The Uk’s Telegraph seems to think so…
First, full disclosure – we happen to think the Great State of Louisiana has more culture in its little finger than many other places combined.
The music scene – from Delta Blues to pumping Zydeco to the richly textured jazz of New Orleans – is beyond compare. We’re talking about a town where people line the streets to dance and jive when an orchestrated funeral passes, and every second door seems to open into a club or music venue, where the very language is richly poetic, and the Mardi Gras has been copied the world over, but never equalled.
And then there’s the food… from Beignets for breakfast to shrimp po’boys for lunch to Jambalaya, Gumbos and Etouffee for dinner, there’s nothing like Cajun.
So when one of the world’s most well known newspapers, England’s Daily Telegraph, put Belizean food in the same class as Cajun cuisine, our appetites for another helping of news was as sharp as a French Quarter waiter’s attire.
In an article titled The English-speaking country with ancient ruins, spectacular wildlife – but hardly any tourists, we found this tasty morsel:
“Belizean food stands out in Latin American as much as Cajun food does in the United States. It’s spicy, usually stewed, heavy on seafood, usually comes with beans and rice, and is often topped with Marie Sharp’s famous hot sauce…. As a bonus that can only lead you to better food, there are no McDonald’s, Burger Kings, Starbucks, or KFC’s in the entire country.
Check out our Top 9 Belizean Eats blog:
Of course! It had been staring us in the face for years!
Belizean cuisine is to Central and South America what Cajun is to North American dining – totally unique, totally awesome, and in a class of its own.
When you think about it, it makes sense. Belize and Louisiana are both multicultural melting pots with incredibly colourful histories, such as being ports of call for pirates, rumrunners and other interesting characters.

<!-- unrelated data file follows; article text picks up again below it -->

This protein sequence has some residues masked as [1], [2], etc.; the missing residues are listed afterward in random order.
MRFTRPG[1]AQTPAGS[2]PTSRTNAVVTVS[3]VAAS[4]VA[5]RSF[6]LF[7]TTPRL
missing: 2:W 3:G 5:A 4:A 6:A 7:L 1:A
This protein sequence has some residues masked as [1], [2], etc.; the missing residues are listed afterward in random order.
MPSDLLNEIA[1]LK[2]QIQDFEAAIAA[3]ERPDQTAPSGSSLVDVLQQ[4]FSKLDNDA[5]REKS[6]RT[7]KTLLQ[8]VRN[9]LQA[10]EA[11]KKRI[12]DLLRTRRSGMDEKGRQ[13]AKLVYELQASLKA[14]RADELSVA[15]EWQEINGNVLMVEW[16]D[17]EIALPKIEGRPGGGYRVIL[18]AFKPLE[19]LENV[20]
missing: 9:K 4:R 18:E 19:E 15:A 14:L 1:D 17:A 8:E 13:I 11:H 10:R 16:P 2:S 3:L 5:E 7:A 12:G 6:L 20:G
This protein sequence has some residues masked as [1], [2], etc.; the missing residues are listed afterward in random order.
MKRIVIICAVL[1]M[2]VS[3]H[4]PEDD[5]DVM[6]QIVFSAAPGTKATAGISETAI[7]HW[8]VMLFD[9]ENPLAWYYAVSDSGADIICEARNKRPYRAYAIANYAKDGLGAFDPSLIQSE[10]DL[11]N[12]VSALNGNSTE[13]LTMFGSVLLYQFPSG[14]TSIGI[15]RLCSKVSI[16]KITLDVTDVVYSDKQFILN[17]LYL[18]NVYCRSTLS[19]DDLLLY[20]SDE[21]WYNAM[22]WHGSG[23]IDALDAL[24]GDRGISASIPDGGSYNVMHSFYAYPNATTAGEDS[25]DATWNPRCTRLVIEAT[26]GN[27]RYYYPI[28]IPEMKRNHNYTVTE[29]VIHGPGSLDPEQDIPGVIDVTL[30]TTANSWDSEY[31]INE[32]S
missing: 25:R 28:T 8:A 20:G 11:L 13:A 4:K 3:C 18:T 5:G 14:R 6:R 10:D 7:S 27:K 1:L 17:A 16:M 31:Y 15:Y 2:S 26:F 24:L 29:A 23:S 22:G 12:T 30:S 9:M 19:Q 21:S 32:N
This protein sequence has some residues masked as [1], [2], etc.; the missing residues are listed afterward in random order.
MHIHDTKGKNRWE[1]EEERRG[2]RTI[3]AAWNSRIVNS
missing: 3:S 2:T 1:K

So, no wonder there are similarities. Cajun draws on a mixture of French styles with indigenous ingredients, while Belize’s cuisine incorporates Spanish influences with indigenous Maya. And both are influenced by Africa and the various spices sailors brought from around the world.
And both are uniquely, some may say insanely, delicious.
Just as a few years back Cajun food was all the rage, Belizean cuisine is finally getting the respect it deserves as more and more visitors return home with glowing reports about dining in Belize. And, more to the point, dining at Chaa Creek.
Situated in the Heartland of the Maya in the multicultural Cayo District of Western Belize, Chaa Creek began life in the 1970s as a farm whose young owners shared an interest in the local environment and culture. Before long, Mick and Lucy Fleming were offering farm-to-table dining before they even heard the term, and with cooks and staff hailing from Maya, Creole, Mestizo, Garifuna, East Indian, North American and other backgrounds, what is now known as Nouvelle Belizean and Belizean Fusion took off.
As Chaa Creek grew with the Fleming siblings Bryony and Piers, the family opened another eatery in nearby San Ignacio Town – the award-winning Guava Limb Café. And more recently Bryony, now as managing director, hit upon an idea that has become one of Chaa Creek’s most popular onsite attractions – The Open Hearth.
Just like Belizean cuisine, there’s nothing quite like the Open Hearth. Inside a traditional, representational thatched roof Belizean bush kitchen, guests receive a crash course in the individual cultures that make up Belize’s multicultural melting pot while learning to cook authentic ethnic meals under the care of local cooks.
During Mestizo Mondays, East-Indian Tuesdays, Creole Wednesdays, Garifuna Thursdays and Maya Friday, Chaa Creek guests have the rare opportunity to learn the various ethnic styles that make Belizean cuisine such a richly rewarding culinary experience. One can even visit the traditional Maya Organic Farm to learn how farming practices thousand of years old now supply the onsite Mariposa Restaurant and San Ignacio’s Guava Limb Restaurant & Café.
So – in addition to priceless experiences, photographs and memories, Chaa Creek’s guests can now return home with new cooking skills and recipes guaranteed to enhance their culinary repertoire and take their dinner parties to a whole new level.
In kitchens across Louisiana, cooks sing that Hank Williams classic while creating magic:
“Goodbye Joe, me gotta go, me o my oh
Me gotta go pole the pirogue down the Bayou
Jambalaya and a Crawfish pie, and filé gumbo,
Son of a gun, we’ll have fun, down on the Bayou”
Now, with Belizean cuisine taking off, we may soon be hearing:
“Adios Jose, me gonna go, me oh my oh
Me gotta paddle me canoe down the Macal –oh
Rice and beans, tamales, garnaches and a boyo
Now I’m pining, to go back to Belize
For more dining”